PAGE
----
ETERNALBLUE is a Remote Code Execution (RCE) exploit that used by shadow brokers who was tied with NSA to abuse the SMBv1 file sharing protocol.
PyRoMine Malware written in Python and it comes into stand-alone executables so that it cannot require Python on the targeted computer in order to execute the Python program.
This Malware started in April 2018 and cybercriminals are continuously improving the strength of the malware and this malware had already been paid approximately 2.4 Monero.
Also, PyRoMine Malware equipped to evade the security software and it enables the RDP services in victims machine to open for future attacks.
How Does PyRoMine Malware Mine Monero
Initially, PyRoMine Malware injected into victims computer via malicious URL ( hxxp://188.8.131.52/server/controller.zip) that dropped as a Zip file in the vicitms computer.
Inside of the Zip files contains the python installer that comes with stand-alone executable, once extract the main file, it contains a payload called “controller”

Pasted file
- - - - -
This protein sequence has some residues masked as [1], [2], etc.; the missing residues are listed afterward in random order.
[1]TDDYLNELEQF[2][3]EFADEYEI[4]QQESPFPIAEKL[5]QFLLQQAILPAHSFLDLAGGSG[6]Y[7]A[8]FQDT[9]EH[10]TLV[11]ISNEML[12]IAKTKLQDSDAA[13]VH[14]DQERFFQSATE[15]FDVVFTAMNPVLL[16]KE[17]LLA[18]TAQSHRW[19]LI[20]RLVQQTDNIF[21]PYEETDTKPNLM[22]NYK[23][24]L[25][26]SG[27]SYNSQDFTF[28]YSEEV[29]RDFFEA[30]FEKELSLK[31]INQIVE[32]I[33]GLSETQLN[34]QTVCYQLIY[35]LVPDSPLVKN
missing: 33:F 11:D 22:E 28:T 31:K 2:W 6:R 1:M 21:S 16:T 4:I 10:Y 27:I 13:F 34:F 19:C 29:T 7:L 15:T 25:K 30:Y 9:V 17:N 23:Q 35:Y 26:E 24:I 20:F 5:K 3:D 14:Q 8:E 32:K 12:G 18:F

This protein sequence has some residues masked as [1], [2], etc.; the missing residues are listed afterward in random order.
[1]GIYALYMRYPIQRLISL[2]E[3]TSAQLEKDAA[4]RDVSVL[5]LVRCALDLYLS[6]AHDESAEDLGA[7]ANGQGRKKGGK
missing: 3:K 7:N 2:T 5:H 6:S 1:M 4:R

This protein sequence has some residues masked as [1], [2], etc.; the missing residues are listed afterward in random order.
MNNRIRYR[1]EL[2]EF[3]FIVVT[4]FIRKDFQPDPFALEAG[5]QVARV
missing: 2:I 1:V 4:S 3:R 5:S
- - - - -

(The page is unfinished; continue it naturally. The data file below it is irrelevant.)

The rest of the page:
Further Analysis revealed that the Controller file code has been copied from the ETERNALROMANCE exploit.
Later this malware finds the local IP address to find the subnets of the local network to execute the payload.
According to Fortinet Analysis, While ETERNALROMANCE requires authentication, but even for a Guest account the exploit gives the attacker SYSTEM privileges. In the samples analyzed the exploit function is called with an “internal” type parameter.
This Malware login to the target machine using the hardcoded username “Default” and the password “[email protected]” to execute the payload and also make it as a default credential for re-infection and future attacks.
Later Exploit payload download and execute the VBScript from specific crafted malicious URL that will be responsible for downloading and starting the miner files and setting up the system to Mine the Monero Cryptocurrency.
Finally it Setup a default account in local groups “Administrators,” “Remote Desktop Users,” and “Users.” and enable the RDP port 3389 to allow further traffic from the attacker to perform various malicious activities in future.